10. Masters of Horror
“Masters of Horror” was a really interesting idea: take a number of horror movie legends and let them make short films. The execution was hit or miss, but usually more good than bad. Being on Showtime, the show ratcheted-up the gore quite a bit, but there was also plenty of humor for levity.
9. Tales From the Darkside
Watching this one today, I really can’t believe it actually aired on network TV. Sure, the gore and sex were turned down to a minimum, but these were still some pretty twisted tales. The thing that made Darkside so sinister, was that unlike “Tales From the Crypt” and “Masters of Horror,” there wasn’t much humor. Oh, and that theme song…
No, Michael Jackson was not involved in this one. Rather old Frankenstein himself (Boris Karloff) hosted this anthology based on literary works. The series is pretty under-the-radar today, but a real treat for horror fans.
7. Twin Peaks
“Twin Peaks” was so ahead of its time, that contemporary television still has not caught up. People ask me about this one all the time, and frankly, I cannot begin to accurately describe it…”Twin Peaks” is that original. Just when you think it’s merely a murder mystery with some dark comedy, you get the whole weird supernatural angle. Plus, the series had some amazingly scary moments, like when the lead singer from Metallica is lurking in the woods. Someday, they’ll make another show like “Twin Peaks”…when that will be, is anyone’s guess.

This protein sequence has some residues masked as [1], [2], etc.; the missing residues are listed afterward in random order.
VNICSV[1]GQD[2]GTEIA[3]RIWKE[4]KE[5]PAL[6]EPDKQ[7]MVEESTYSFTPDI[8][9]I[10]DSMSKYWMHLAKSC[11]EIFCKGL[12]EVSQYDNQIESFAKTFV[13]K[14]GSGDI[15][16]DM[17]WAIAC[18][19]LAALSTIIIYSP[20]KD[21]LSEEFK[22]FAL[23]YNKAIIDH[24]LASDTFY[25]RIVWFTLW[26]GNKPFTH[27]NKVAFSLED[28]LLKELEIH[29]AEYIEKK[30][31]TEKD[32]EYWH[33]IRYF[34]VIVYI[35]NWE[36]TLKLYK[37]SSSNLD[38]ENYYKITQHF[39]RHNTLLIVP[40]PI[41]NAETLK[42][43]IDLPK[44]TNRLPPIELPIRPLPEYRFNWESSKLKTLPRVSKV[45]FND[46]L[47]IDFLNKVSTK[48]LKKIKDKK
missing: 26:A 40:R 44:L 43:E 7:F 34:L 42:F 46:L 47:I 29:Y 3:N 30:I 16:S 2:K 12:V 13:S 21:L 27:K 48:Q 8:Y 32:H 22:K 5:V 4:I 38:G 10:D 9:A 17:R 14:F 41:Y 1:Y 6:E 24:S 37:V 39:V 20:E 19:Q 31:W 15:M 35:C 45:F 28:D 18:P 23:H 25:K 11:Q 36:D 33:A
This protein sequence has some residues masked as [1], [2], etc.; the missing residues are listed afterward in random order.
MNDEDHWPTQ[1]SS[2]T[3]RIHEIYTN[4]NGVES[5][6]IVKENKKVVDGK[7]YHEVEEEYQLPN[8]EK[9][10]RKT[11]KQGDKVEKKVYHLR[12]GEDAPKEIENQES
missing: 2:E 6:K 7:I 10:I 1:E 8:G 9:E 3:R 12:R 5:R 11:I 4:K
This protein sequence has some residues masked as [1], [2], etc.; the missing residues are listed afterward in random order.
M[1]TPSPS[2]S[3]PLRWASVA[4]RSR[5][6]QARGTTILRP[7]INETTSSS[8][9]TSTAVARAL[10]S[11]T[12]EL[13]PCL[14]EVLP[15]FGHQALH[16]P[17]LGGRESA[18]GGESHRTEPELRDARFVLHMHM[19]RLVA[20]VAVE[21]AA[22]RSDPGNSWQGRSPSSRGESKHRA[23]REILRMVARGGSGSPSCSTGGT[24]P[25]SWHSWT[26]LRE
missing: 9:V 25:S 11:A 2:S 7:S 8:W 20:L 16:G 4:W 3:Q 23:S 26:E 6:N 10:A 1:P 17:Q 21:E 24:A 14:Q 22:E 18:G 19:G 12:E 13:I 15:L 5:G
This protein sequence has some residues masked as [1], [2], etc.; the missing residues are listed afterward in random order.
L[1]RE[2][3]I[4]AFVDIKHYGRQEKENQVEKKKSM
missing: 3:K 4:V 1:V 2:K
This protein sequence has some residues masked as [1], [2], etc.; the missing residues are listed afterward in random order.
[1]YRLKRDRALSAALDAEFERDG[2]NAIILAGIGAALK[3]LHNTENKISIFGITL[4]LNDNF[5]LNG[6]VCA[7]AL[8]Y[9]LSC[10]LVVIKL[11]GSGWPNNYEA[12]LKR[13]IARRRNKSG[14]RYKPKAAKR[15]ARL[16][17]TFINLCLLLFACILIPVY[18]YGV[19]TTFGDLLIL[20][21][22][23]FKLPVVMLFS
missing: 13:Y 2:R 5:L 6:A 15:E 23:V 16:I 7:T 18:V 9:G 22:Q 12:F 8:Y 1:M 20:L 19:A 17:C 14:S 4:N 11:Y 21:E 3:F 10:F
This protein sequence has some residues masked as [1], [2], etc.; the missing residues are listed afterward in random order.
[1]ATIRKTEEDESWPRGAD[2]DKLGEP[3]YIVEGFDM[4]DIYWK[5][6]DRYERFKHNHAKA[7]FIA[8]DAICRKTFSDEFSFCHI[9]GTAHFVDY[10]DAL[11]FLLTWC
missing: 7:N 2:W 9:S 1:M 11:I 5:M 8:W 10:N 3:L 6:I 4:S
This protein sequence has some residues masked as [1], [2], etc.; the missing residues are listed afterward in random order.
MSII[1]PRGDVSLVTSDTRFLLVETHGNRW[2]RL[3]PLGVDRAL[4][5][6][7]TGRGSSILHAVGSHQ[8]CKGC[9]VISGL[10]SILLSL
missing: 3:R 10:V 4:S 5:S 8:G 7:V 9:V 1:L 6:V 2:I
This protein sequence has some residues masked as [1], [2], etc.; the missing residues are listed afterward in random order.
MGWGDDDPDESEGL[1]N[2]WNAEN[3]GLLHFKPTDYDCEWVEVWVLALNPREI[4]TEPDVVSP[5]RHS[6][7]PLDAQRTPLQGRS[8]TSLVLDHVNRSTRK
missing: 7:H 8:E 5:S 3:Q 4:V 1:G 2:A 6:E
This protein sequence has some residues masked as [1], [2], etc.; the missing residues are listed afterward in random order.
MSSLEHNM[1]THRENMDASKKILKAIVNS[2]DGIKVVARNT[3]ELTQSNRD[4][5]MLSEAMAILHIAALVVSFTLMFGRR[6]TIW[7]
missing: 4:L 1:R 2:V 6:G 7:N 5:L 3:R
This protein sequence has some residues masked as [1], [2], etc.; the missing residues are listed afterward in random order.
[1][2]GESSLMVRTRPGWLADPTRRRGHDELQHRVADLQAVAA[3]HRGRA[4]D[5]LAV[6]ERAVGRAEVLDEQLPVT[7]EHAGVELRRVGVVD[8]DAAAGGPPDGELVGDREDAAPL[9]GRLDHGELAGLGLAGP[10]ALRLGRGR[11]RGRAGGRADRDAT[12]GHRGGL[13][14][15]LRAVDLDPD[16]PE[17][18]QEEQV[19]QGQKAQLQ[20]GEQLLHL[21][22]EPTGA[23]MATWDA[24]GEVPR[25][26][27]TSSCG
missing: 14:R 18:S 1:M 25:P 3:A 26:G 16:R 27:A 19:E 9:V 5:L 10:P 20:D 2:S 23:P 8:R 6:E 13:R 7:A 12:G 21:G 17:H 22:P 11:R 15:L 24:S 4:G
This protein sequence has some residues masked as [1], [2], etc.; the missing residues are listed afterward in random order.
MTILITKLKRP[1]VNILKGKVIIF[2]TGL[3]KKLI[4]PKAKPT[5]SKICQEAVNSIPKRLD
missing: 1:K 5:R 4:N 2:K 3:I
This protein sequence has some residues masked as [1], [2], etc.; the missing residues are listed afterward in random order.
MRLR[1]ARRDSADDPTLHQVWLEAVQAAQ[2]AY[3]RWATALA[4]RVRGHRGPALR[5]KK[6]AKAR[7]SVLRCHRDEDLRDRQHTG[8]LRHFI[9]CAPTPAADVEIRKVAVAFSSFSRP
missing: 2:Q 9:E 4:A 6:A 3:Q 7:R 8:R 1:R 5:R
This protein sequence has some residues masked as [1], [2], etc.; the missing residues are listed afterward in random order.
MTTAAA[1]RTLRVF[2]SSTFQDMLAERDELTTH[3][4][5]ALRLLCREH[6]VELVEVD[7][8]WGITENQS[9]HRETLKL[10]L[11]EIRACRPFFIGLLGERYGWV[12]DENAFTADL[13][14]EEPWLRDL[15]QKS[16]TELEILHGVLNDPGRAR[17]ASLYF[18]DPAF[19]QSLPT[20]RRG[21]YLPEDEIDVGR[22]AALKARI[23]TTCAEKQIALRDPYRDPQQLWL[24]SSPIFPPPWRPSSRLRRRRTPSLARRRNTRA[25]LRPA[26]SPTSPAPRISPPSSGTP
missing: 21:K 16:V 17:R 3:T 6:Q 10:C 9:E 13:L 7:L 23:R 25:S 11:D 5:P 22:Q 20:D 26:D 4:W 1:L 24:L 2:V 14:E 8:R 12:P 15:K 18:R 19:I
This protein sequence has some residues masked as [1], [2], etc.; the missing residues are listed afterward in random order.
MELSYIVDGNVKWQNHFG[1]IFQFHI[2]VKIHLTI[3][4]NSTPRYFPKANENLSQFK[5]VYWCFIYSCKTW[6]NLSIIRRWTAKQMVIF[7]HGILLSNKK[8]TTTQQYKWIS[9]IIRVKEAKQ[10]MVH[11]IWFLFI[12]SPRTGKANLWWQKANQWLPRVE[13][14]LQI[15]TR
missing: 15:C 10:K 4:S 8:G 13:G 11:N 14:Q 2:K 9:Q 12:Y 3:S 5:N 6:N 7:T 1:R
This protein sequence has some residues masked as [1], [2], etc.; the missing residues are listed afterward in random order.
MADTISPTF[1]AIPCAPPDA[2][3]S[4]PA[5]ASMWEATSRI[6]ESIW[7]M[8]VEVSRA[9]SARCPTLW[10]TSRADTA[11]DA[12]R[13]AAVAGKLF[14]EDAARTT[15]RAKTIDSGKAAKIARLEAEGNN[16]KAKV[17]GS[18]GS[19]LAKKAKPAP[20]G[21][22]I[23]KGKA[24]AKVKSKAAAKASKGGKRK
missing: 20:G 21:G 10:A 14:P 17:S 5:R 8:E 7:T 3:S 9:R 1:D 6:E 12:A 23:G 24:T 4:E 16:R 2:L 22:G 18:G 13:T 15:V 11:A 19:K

6. Night Gallery
How do you follow up the success of “The Twilight Zone?” Well, if you’re Rod Serling, you do it by hosting another really creepy show. Unlike Twilight Zone, “Night Gallery” was much darker and less hopeful. The whole painting thing too…goosebumps to this day.
5. The Outer Limits
No, not the Showtime reboot, although that one wasn’t terrible either. The original Outer Limits was usually a romp through science-fiction gone awry. Now it wasn’t always a horror show, but still there were enough chilling episodes of the series to make it pretty spooky.
4. Tales From the Crypt
The prospect of the morbid E.C. comics coming to the small screen seemed pretty ludicrous in the late-1980’s. When you heard that HBO and a number of brilliant producers were behind the project, horror fans salivated at the possibilities. What they got, was one of the most macabre, strangely-funny shows in the last few decades. The stories are pretty predictable, but the all-star cast, the Cryptkeeper (no, not Cowboys’ owner Jerry Jones), and the amazing into sequence gain the series new fans each year.
3. Alfred Hitchcock Presents
Alfred Hitchcock has been and will always be “the master of suspense.” Others believe they can take that mantle, but they eventually prove that they can never make it. The reason is because of Hitchcock’s amazing longevity. There is no better example than “Alfred Hitchcock Presents.” While not horror, at least according to modern definitions, the show was perpetually unsettling and the yarns unravel masterfully.
2. The X-Files
In the early to mid-1990’s, mainstream culture was littered with UFO works. What initially set “The X-Files” apart, was that it didn’t just stick with aliens and flying saucers. In fact, the show boasted some of the most terrifying TV monsters viewers had ever seen. While the “monster of the week” formula drew in the casual viewer, it’s the series’ mythology and well-rounded characters that kept die-hards happy all the way till the end.
1. The Twilight Zone
Like a few others on this countdown, “The Twilight Zone” wasn’t always purely a horror show. Most of the time though, the stories were terrifying and thought-provoking. That’s what really makes the show stand apart from every other in the genre and every entry on this list, as the show had some serious brains behind it. At the end of the day, Twilight Zone is one of the great achievements in television.